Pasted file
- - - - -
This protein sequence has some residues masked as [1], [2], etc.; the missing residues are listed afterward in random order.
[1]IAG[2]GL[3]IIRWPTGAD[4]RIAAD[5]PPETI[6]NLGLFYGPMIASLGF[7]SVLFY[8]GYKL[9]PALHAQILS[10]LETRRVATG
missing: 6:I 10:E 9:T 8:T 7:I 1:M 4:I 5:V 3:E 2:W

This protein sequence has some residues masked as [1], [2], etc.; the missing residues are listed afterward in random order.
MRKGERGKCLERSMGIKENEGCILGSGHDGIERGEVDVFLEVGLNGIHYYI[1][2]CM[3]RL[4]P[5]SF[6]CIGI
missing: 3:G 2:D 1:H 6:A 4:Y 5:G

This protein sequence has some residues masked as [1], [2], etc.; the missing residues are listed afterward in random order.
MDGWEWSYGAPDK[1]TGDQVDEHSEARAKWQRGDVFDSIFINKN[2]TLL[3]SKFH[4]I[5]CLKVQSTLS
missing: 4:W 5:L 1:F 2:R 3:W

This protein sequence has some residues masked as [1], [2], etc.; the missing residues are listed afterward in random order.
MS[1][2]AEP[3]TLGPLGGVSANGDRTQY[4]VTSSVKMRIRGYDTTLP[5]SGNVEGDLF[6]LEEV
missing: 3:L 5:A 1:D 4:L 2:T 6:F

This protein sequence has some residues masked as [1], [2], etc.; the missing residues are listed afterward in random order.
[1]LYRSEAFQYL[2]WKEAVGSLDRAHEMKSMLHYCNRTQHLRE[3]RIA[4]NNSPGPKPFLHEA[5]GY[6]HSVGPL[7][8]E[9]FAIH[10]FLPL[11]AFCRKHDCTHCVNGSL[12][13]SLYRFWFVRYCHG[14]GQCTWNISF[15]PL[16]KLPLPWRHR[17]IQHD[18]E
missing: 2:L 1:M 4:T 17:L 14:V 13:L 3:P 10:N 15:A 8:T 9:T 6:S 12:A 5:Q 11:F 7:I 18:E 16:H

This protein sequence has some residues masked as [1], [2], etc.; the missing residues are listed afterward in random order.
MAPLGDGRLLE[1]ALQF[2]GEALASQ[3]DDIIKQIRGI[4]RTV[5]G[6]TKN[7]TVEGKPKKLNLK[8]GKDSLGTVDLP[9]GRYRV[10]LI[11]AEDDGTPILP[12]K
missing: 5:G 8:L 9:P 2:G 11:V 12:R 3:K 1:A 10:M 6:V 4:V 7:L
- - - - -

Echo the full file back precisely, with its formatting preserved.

This protein sequence has some residues masked as [1], [2], etc.; the missing residues are listed afterward in random order.
[1]IAG[2]GL[3]IIRWPTGAD[4]RIAAD[5]PPETI[6]NLGLFYGPMIASLGF[7]SVLFY[8]GYKL[9]PALHAQILS[10]LETRRVATG
missing: 6:I 10:E 9:T 8:T 7:I 1:M 4:I 5:V 3:E 2:W

This protein sequence has some residues masked as [1], [2], etc.; the missing residues are listed afterward in random order.
MRKGERGKCLERSMGIKENEGCILGSGHDGIERGEVDVFLEVGLNGIHYYI[1][2]CM[3]RL[4]P[5]SF[6]CIGI
missing: 3:G 2:D 1:H 6:A 4:Y 5:G

This protein sequence has some residues masked as [1], [2], etc.; the missing residues are listed afterward in random order.
MDGWEWSYGAPDK[1]TGDQVDEHSEARAKWQRGDVFDSIFINKN[2]TLL[3]SKFH[4]I[5]CLKVQSTLS
missing: 4:W 5:L 1:F 2:R 3:W

This protein sequence has some residues masked as [1], [2], etc.; the missing residues are listed afterward in random order.
MS[1][2]AEP[3]TLGPLGGVSANGDRTQY[4]VTSSVKMRIRGYDTTLP[5]SGNVEGDLF[6]LEEV
missing: 3:L 5:A 1:D 4:L 2:T 6:F

This protein sequence has some residues masked as [1], [2], etc.; the missing residues are listed afterward in random order.
[1]LYRSEAFQYL[2]WKEAVGSLDRAHEMKSMLHYCNRTQHLRE[3]RIA[4]NNSPGPKPFLHEA[5]GY[6]HSVGPL[7][8]E[9]FAIH[10]FLPL[11]AFCRKHDCTHCVNGSL[12][13]SLYRFWFVRYCHG[14]GQCTWNISF[15]PL[16]KLPLPWRHR[17]IQHD[18]E
missing: 2:L 1:M 4:T 17:L 14:V 13:L 3:P 10:N 15:A 8:T 9:T 6:S 12:A 5:Q 11:F 7:I 18:E 16:H

This protein sequence has some residues masked as [1], [2], etc.; the missing residues are listed afterward in random order.
MAPLGDGRLLE[1]ALQF[2]GEALASQ[3]DDIIKQIRGI[4]RTV[5]G[6]TKN[7]TVEGKPKKLNLK[8]GKDSLGTVDLP[9]GRYRV[10]LI[11]AEDDGTPILP[12]K
missing: 5:G 8:L 9:P 2:G 11:V 12:R 3:K 1:A 10:M 6:V 4:V 7:L